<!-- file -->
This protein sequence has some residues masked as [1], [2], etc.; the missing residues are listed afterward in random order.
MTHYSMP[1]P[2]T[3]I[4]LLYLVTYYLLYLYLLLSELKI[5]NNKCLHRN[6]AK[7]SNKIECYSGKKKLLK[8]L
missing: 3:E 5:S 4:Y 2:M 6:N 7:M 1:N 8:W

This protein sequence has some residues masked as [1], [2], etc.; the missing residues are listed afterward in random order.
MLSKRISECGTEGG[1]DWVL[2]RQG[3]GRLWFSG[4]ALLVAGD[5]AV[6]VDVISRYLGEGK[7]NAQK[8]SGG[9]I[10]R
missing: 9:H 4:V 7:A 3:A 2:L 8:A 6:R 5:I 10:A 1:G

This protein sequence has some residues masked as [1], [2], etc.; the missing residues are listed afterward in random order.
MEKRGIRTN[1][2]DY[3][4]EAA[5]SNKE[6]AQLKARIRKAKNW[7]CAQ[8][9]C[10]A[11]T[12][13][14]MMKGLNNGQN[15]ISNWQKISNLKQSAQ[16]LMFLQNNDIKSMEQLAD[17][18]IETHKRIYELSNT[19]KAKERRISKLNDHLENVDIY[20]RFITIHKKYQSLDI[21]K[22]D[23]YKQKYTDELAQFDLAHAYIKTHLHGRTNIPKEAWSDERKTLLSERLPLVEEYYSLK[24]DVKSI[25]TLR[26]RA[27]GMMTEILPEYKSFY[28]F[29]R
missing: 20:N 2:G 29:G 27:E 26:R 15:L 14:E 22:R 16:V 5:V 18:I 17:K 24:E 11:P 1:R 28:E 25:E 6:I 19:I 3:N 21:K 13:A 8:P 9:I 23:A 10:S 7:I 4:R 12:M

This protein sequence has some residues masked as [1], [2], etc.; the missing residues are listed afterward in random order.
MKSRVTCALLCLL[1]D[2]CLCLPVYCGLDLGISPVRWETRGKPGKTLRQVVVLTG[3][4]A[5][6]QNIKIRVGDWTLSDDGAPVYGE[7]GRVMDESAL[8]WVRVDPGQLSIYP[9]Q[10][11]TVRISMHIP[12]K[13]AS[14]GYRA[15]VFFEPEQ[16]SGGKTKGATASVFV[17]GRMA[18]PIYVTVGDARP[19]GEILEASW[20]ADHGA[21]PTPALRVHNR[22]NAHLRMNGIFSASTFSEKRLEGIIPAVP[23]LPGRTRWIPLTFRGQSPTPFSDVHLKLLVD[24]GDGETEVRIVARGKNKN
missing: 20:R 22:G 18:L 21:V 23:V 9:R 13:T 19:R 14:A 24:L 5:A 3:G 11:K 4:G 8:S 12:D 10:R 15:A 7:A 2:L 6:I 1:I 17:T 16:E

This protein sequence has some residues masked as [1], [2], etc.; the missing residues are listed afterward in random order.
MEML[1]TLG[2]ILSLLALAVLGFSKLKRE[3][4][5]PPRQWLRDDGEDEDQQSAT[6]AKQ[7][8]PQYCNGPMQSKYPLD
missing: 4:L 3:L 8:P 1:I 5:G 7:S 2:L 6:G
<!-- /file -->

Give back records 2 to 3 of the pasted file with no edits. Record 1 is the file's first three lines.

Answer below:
This protein sequence has some residues masked as [1], [2], etc.; the missing residues are listed afterward in random order.
MLSKRISECGTEGG[1]DWVL[2]RQG[3]GRLWFSG[4]ALLVAGD[5]AV[6]VDVISRYLGEGK[7]NAQK[8]SGG[9]I[10]R
missing: 9:H 4:V 7:A 3:A 2:L 8:A 6:R 5:I 10:A 1:G

This protein sequence has some residues masked as [1], [2], etc.; the missing residues are listed afterward in random order.
MEKRGIRTN[1][2]DY[3][4]EAA[5]SNKE[6]AQLKARIRKAKNW[7]CAQ[8][9]C[10]A[11]T[12][13][14]MMKGLNNGQN[15]ISNWQKISNLKQSAQ[16]LMFLQNNDIKSMEQLAD[17][18]IETHKRIYELSNT[19]KAKERRISKLNDHLENVDIY[20]RFITIHKKYQSLDI[21]K[22]D[23]YKQKYTDELAQFDLAHAYIKTHLHGRTNIPKEAWSDERKTLLSERLPLVEEYYSLK[24]DVKSI[25]TLR[26]RA[27]GMMTEILPEYKSFY[28]F[29]R
missing: 20:N 2:G 29:G 27:E 26:R 15:L 14:E 22:R 16:V 5:V 18:I 17:K 24:E 11:P 1:R 28:E 25:E 6:I 19:I 3:N 21:K 13:A 8:P 9:I 23:A 10:S 7:I 4:R 12:M